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From thrift stores and flea markets to off-the-beaten path shops, Los Angeles is a bargain hunter’s dream. Since it’s nearly impossible to navigate La La Land and surrounding ‘burbs without a set of wheels, get your rental car GPS or ride share app ready and let us be your guide to seven of the city’s bargain shopping hidden gems.

RELATED: 7 must-see retail spots in Los Angeles

Goodwill Southern California Retail Store: Atwater Village
If digging through bountiful bins piled high with used and occasionally new clothing items, accessories and home goods is your jam, you will flip for the mega Goodwill retail store and “by the pound” outlet in East Side nabe Atwater Village. Diehard thrift hounds come prepared with plastic gloves and surgical masks, and compared to New York City, rummage sale pros are super polite. Careful combing of the bins will result in brand name scores from J. Crew, H&M, GAP, Zara and the like. Textiles are $1.99 per pound and hard goods are $1.19 per pound, however, be prepared to lighten your load because items are weighed in an oversized shopping cart. There’s also a well-stocked Goodwill retail store next door with orderly, color-coded racks and expected second-hand pricing. However, for even better deals, head to the Torrance Goodwill Outlet & Donation Center where all clothing is $1.

Jet Rag $1 Sunday Sale: Mid-City
Maybe it’s the set-up—rows of rare and raggedy vintage finds scattered across parking lot pavement under tents that barely shield shoppers of all walks from the scorching sun—that makes the $1 sale at Jet Rag feel more punk rock than other L.A. flea market. The long-running Sunday thrift fest is open from 9am to 6pm, and piles of clothing are replenished throughout the day. Regulars show up early to claim bins to store their bounty. Choice picks include concert tees, normcore overalls, mom jeans and kitschy Christmas sweaters. The $1 sale is cash only and patrons should bring their own bags. If scavenger hunt shopping isn’t your scene, Jet Lag’s roomy interior is stocked with thousands of less pillaged retro items.

The Rose Bowl Flea Market: Pasadena
Hailed as the world’s most unusual flea market, the Rose Bowl Flea Market has been dazzling deal seekers the second Sunday of every month with a mix of new merchandise, vintage finds and kitschy arts and crafts from more than 2,500 vendors. This massive outdoor flea market is the second Sunday of each month. Regular admission is $9 and children under 12 are admitted free with an adult. For early birds, early admission from 7am to 8am is $15 per person, and from 8am to 9am express admission is $12 per person. Cash only. Free parking and no pets allowed.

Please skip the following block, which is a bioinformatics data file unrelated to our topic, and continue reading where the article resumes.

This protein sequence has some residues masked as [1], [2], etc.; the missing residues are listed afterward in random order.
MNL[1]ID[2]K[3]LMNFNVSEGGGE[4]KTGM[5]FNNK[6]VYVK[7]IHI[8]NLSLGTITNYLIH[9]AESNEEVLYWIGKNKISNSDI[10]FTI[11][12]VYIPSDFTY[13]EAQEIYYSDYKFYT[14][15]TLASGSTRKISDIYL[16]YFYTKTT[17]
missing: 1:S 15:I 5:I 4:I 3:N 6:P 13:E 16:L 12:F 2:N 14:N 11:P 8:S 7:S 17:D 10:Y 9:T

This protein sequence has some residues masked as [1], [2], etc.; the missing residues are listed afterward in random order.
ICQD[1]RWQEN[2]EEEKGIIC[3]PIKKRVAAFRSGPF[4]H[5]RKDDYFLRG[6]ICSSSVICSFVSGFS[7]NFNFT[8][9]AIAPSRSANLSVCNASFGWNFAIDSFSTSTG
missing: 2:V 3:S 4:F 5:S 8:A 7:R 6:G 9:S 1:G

Melrose Trading Post: West Hollywood
With more than 200 vendors, this famous flea located at Fairfax High School is known for its selection of eclectic goods—from antiques and vintage treasures to handmade jewelry and clothing. Rain or shine, the flea market is set up every Sunday from 1pm to 4pm, and market shoppers haggle to the soundtrack of a live jazz trio. The Melrose Trading Post is affiliated with the Greenway Arts Alliance, a nonprofit organization that supports the arts in public schools and has constructed a 99-seat theater at Fairfax High School for performances by up and coming artists, students and industry professionals.

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Santee Alley: DTLA
Forget Rodeo Drive. For a unique shopping experience, visit Santee Alley, two blocks of outdoor stalls tucked behind Santee Street and Maple Avenue from Olympic Boulevard to 12th Street, in LA’s Fashion District. At Santee Alley, discerning discount shoppers can pick up everything from fashion footwear and shades to back-to-school backpacks and Quinceañera dresses. Buyers, however, should be aware that most items are probably made in China.

Artists & Fleas: Venice Beach
New York City hipsters already flock to the Artists & Fleas outposts in Brooklyn and Soho. Now the indie seller marketplace has landed on the Westside in artsy Venice Beach. Located at the Westminster Avenue Elementary School, the flea is open every 2nd and 4th Saturday of the month. Must-have goods include handmade accessories from Beautiful Things LA, gourmet falafels and hummus from Falasophy and SoCal surf-and-skate-culture-inspired wear from Back Beat Rags.

The Roadium Open Air Market: Redondo Beach
Open rain or shine daily from 7am to 4pm, the year-round Roadium Open Air Market is an old-fashioned, no-frills swap meet. Spanning 15 acres, the 60-year-old market resides at a former drive-in theater and attracts about 150,000 pennywise customers monthly. Nearly 500 vendors hawk an eclectic mix of new and used furniture, sneakers, clothing, fabric, jewelry and more. And just in time for the back-to-school rush, patrons can enter to win a new backpack filled with school supplies. If you’re looking for knock-offs, however, you won’t find them here since Roadium has zero tolerance for counterfeit merch. Depending on the day, admission ranges from fifty cents to $2 per person and free admission for children under the age of five. No pets allowed.


Tagged: California, Destinations

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Tracy Hopkins

Tracy Hopkins

Tracy Hopkins

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